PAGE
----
And she’s actually pushing her hair away from her ear – to exposed the DEO-branded device tucked behind it, safe and out of sight.
Lena is on it, no longer nervous about entering Supergirl’s personal space. She knows what to do with herself around unidentified tech, no matter who’s wearing it.
It’s a circular disc resting in the hollow beneath the mastoid bone, only a few millimeters thick and less than an inch across. Made of a translucent material, she can just make out the placement of the microchip inside. She can’t tell how it’s staying attached to the skin, unless…
“Do you mind?” she asks Supergirl, who lets her head fall further to the side in answer. The implicit trust of the gesture makes something uncurl in Lena’s stomach, but she ignores it to place her fingers on the disc.
It doesn’t budge when pushed, and then tentatively pulled at. Not when Lena pries at it, either. The skin beneath the device shifts with her effort, but doesn’t turn red with strain.
“I’m guessing there’s an adhesive of some kind,” Lena says, drawing back. “Something only you – or another Kryptonian – would be able to overpower.”
Supergirl touches tentative fingers to the edge of her ear. “Should I?”
Part of Lena wants to say yes. Part of her wants to strip Supergirl of everything and take it apart: the suit, the mysterious device, maybe even Supergirl herself.
Part of her used to look at the board during games with Lex and think: I could put him in check with ten moves.
She’s always been good at suppressing that part of herself.
“Let’s leave it for now.” She flashes a smile, even if it takes a little effort. “With any luck you’ll wake up with your memories, and you can tell me what it is then.”
Maybe Supergirl could pull it off, but Lena isn’t about to hold her breath.
A cloaking device.
Lena’s eyes open, and she’s completely awake.
She sits up, reaching over to turn on her bedside lamp. Supergirl is in the guest bedroom, but Lena reaches for the robe she’d draped over the foot of the bed, just in case.
Her laptop awakens from sleep as soon as she opens it, and she dives into her protected personal drive. Her hands are perfectly steady.
It was routine for her to have the catalogues of whatever tech conventions she’d attended scanned and saved to her personal files. Most of the inventions photographed and listed would be useless to her, or rendered obsolete by the constant leaps forward in programming, but she liked to have a record. Not of the devices themselves but the people who had created them – the minds that might one day shape the world she lives in.
There. Austin, Texas, five winters ago. A microchip embedded in a small, circular disc.
The inventor’s name is listed, but she can’t quite recall the details of his face. What stuck in her memory was his unabashed nerdiness: he happily admitted to being inspired by Star Trek and wanting to reproduce the technology of that imaginary world. No shame in that, considering how many others had followed the same inspiration and come up with cell phones, tablet computers, and natural language queries.
His ambitions had been a bit more niche. He’d long been fascinated by the cloaking technology used by the series’ bad guys: technology that bent the reflection of light to conceal the presence of massive starships. You could be staring right at them, and see nothing but stars.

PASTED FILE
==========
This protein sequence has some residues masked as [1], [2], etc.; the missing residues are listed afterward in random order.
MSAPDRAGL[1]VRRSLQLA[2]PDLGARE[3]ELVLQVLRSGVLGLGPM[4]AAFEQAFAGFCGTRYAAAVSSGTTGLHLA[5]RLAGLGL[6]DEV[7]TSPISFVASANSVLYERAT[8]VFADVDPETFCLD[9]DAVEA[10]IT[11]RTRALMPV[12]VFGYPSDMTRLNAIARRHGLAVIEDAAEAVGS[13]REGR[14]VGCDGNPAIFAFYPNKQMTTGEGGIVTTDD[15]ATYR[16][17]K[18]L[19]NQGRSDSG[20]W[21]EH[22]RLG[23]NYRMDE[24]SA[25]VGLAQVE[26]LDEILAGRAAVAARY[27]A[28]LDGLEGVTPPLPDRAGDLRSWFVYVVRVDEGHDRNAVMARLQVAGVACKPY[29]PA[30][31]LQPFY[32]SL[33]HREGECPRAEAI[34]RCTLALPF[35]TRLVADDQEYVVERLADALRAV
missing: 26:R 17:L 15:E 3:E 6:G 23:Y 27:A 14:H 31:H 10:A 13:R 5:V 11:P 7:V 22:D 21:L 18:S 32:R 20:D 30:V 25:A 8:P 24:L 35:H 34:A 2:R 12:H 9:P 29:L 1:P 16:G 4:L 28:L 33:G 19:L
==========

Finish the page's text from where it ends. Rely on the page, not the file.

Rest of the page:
But it didn’t have to render things invisible, he’d argued. Moving in a space more limited than the vastness of the open galaxy, why not make people see something else? That way they could bump into whatever you were trying to hide without getting tipped off.
Lena had passed on his device. For one thing, he’d been unable to demonstrate his improbable claims at the time, saying he was still working out the bugs. For another, he admitted he couldn’t seem to broaden its effect to anything larger than, roughly, a square foot, if he wanted to keep the device discrete. It would only be able to disguise, say, a safe to look like a painting, or a small package to look like a stuffed toy.
Or make a face look like another face.
Lena sits back in her chair, staring blindly out over the top of her computer screen.
Apparently DEO funding had been very helpful in working out those bugs.
If she’s right, that is. It’s a leap. More intuition and instinct than hard proof.
But if she’s right…
Hadn’t that been Lex’s paranoia? Aliens slipping unnoticed into the human population. Everyone had laughed, because it wasn’t like the really dangerous ones were keeping quiet. And who’s going to forget a face once it’s been flashed for hours on the evening news? Aliens out themselves every day.
But what if it isn’t really their face?
Superman had been notoriously difficult to photograph at first. There was the prize-winning first picture of him in flight, of course, and other distant silhouettes. But he moved faster than a camera shutter, so all that was caught of his face was a hint of jawline or dark hair. He seemed to know instinctively how to angle himself so that even the most agile of cameraphone users didn’t capture anything above the neck. And then, mysteriously, he’d been happy to pose for a half-page picture accompanying Lois Lane’s profile on him.
Just over four years ago.
Lena closes her laptop. Sheds her robe and puts it back by the foot of the bed. Climbs under the covers, turns off the light, and stares blindly into the darkness.
If she’s right, then there’s a reason Supergirl and Superman wear the device along with the suit, instead of without. No technology was fail-safe. If your results were dependent on it working, you minimized how long the technology was in play.
Which means the majority of Superman and Supergirl’s lives were spent wearing their real faces. Living lives completely unconnected to their Kryptonian identities. Possibly – no, in all probability – based in the cities where they were most likely to be found.
Which means –